Tools for Kubernetes

Tools for Kubernetes in a World of Problems to Solve

What is the value of a tool? It fixes a problem we are experiencing, hopefully, in the most efficient and effective way possible.

When it comes to Kubernetes, many people like to talk about the tools that they use. This assumes that the tool is more important than the problem we are trying to solve. The tools we use change and evolve, but the problems we are trying to solve typically do not.

What are the Problems?

Stark & Wayne runs Kubernetes ourselves and we also help clients with their own deployments. Standing up the first Kubernetes cluster is a Day 1 problem, but what happens after that? What other problems will companies face that are just beyond what Kubernetes solves for that need additional tools?:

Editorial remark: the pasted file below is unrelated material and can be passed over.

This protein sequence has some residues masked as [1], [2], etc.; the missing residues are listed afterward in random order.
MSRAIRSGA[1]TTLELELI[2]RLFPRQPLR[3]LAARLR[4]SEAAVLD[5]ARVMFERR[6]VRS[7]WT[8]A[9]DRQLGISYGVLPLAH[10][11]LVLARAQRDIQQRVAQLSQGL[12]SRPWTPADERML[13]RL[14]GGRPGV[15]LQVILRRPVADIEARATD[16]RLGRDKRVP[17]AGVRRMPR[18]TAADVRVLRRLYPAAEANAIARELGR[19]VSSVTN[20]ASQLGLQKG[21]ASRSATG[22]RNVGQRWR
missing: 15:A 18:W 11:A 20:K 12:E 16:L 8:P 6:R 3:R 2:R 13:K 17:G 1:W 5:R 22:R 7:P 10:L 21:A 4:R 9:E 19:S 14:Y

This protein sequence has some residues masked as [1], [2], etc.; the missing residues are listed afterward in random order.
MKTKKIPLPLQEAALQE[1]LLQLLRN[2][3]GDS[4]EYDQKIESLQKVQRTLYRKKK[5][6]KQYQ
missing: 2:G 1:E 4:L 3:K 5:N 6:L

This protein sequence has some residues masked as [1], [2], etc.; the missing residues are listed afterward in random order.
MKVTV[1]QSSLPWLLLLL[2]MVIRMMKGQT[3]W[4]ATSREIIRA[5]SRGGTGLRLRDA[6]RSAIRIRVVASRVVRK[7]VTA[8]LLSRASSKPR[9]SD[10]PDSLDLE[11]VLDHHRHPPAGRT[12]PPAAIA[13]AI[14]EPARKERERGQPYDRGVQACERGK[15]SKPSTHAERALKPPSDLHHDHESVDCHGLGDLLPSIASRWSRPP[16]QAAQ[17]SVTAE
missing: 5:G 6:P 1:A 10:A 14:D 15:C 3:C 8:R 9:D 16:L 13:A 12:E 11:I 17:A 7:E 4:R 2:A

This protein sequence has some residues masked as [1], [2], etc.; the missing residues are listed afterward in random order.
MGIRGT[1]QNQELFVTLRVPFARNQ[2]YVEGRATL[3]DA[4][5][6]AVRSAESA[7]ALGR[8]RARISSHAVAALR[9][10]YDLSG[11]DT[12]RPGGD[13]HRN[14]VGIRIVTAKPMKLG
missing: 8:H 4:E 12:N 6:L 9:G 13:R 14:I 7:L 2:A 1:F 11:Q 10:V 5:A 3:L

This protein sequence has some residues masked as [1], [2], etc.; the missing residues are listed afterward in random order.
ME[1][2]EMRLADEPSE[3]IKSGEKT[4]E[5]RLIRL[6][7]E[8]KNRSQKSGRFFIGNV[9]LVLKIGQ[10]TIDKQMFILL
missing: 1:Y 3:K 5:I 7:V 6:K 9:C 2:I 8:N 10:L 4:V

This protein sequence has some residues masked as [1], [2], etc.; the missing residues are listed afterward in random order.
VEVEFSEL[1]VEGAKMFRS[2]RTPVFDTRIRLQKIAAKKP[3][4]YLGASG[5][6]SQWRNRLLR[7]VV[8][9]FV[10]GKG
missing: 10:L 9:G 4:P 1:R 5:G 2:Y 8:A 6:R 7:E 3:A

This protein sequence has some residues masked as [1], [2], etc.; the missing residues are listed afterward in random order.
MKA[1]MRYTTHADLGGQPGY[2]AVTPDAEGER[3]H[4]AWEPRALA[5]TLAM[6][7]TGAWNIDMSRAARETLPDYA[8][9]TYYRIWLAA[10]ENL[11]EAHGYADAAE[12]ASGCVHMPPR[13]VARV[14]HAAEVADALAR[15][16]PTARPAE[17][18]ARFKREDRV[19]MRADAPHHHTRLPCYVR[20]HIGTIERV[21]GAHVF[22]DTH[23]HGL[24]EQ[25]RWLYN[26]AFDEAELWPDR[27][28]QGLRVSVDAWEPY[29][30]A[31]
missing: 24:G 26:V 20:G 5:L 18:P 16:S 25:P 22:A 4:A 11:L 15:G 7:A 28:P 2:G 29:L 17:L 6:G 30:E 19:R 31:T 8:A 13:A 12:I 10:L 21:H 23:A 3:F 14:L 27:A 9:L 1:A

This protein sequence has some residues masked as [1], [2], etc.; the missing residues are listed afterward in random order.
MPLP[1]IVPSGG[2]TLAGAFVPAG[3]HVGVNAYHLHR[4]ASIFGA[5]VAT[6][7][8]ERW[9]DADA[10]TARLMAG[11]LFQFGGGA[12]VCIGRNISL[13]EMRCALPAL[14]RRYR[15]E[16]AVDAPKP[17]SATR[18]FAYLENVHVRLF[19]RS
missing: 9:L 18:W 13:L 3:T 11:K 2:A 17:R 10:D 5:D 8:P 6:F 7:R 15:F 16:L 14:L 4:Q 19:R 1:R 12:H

How does Stark & Wayne Solve These Problems?

At Stark & Wayne, we believe in open source software and are proud of that approach. All of the tools mentioned below are open source, so they are continually improved or changed out for more effective tools. And, since we believe in good tools, we think you should have good tools too.

Making Deploying Kubernetes Repeatable: Genesis

We start with a problem that has almost too many sets of tools, deploying a Kubernetes cluster the same way a few thousand times. The tool we use is Genesis, with the latest version specifically designed with Kubernetes in mind. A set of parameters are defined in a kit environment YAML file and then deployed to your infrastructure of choice. Need another Kubernetes deployment? A couple lines of YAML and you will deploy another cluster based off of your defined default configuration.